Stronger definitions / rights for energy citizens and communities (Articles 2, 21 & 22)
EU-level definitions of ‘renewable self-consumers’ and renewable energy communities should be supported. Renewable self-consumers should receive remuneration for electricity fed into the grid which also reflects its value to the environment and society. This will strengthen public support for the transition.
National support schemes as a driver for renewable deployment (Article 4)
The Council should cement its position behind national support schemes.This would allow Member States to enact technology-specific tenders in ways that are tailored to local conditions and needs – which is good for diversity of supply and energy security – and provide specific support for small-scale installations and demonstration projects.
Support only sustainable & low carbon bioenergy (Articles 3, 7, 25, 26, 28 & annex IX)
It is crucial that the revised Renewable Energy Directive includes stringent sustainability criteria for the use of bioenergy. The revised Directive should phase out all food and feed based biofuels by 2030, and should not include a renewable energy target for the transport sector. It should not support the use of whole trees for bioenergy production and the use of biomass for electricity production should only be supported when applying highly efficient cogeneration technology.
Governance of the Energy Union Regulation
Planning on the basis of linear trajectories for the deployment of renewable energy and energy efficiency between 2021 and 2030 will ensure that both Member States and the EU as a whole will be able to assess whether they are on track to meet their 2030 targets, and if necessary to take corrective action in due time. It is also a necessary provision for investors to feel confident that renewables will grow within their home market, hence giving them certainty to invest. We therefore urge you to support a requirement for Member States to follow linear trajectories between 2021-2030, and ensure the trajectories are binding. As a second best option, the Council should agree on binding biannual milestones for the Commission to use to track progress.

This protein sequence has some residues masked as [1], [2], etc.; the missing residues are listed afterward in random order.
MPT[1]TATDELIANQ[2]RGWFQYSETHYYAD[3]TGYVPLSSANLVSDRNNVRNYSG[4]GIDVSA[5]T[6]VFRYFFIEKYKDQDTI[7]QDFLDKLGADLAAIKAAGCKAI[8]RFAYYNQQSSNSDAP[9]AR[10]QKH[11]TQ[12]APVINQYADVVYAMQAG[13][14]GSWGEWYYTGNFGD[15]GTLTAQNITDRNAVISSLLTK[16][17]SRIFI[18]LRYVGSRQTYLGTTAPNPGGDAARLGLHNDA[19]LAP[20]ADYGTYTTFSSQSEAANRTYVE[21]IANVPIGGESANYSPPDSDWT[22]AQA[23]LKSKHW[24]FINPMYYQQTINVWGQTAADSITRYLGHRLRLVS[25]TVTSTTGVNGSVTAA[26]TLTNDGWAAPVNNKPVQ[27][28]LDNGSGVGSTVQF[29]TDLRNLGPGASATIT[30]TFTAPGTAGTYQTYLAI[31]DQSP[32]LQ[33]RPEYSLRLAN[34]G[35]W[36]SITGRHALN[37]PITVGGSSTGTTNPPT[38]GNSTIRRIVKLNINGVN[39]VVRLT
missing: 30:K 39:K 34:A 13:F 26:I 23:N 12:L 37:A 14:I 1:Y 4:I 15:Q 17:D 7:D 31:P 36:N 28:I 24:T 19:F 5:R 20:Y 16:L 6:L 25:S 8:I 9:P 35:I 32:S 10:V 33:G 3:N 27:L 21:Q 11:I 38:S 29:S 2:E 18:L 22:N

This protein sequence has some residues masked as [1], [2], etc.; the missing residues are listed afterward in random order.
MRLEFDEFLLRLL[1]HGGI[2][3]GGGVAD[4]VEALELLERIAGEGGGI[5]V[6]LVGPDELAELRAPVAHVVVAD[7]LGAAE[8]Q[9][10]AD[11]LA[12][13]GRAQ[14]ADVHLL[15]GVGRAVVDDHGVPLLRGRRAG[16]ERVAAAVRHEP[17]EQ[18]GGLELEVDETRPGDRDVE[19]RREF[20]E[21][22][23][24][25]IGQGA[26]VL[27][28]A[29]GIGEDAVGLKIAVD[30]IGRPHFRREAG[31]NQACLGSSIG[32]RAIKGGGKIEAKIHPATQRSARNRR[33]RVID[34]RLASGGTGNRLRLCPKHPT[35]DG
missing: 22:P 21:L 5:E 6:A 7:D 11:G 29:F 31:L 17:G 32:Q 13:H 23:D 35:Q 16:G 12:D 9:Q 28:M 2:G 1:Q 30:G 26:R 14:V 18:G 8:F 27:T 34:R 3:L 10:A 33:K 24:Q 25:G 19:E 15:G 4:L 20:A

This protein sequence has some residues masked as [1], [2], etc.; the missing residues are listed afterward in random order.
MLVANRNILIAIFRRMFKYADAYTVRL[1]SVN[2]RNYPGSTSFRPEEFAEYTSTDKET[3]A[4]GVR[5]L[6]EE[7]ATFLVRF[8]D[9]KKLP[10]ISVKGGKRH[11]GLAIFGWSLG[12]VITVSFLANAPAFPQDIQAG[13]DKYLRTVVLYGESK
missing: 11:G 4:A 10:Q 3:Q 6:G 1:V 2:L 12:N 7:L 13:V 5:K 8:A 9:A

Legally binding NECP templates
The European Court of Auditors recently published a landscape review of the state of play of EU climate and energy policy and they concluded that the lack of a coherent and robust climate and energy governance system is the main challenge Europe is currently facing in implementing its policy obligations. The commitment of Member States to produce one integrated plan (NECP) and regularly improve it is a good step in the right direction to ensure the transition is properly managed, and a sustainable energy future for Europe is successfully delivered. The NECPs will also be industry’s reference documents for making business: NECPs need to provide the same, standardised and reliable information for all Member States in order to ensure accountability and comparability. Further, revised NECPs should reflect an increase in ambition, as required by the EU’s commitments under the Paris Agreement. To this end, we urge you to to safeguard a binding template, with sufficient level of detail for NECPs.
Better guidance on long term provisions
To comply with the long term goals of the Paris Agreement, global fossil fuel emissions need to be phased out and should be replaced by 100% renewable energy by 2050 at the latest. The long term climate and energy strategies (Article 14 of the regulation) must be designed to contribute to delivering on the long term objectives of the Paris Agreement. Coherence between the short term plans (NECPs) and ambitious long term strategies must be ensured. The long term climate and energy strategies should also be developed within the same time frame as the NECPs. A binding template for the long term strategies should accompany the binding template for the NECPs. This would help to put in place enabling conditions for the deeper structural changes needed in the economy and energy system to reach the goals of the Paris Agreement. The amendment adopted in the European Parliament on this matter gives good guidance on this.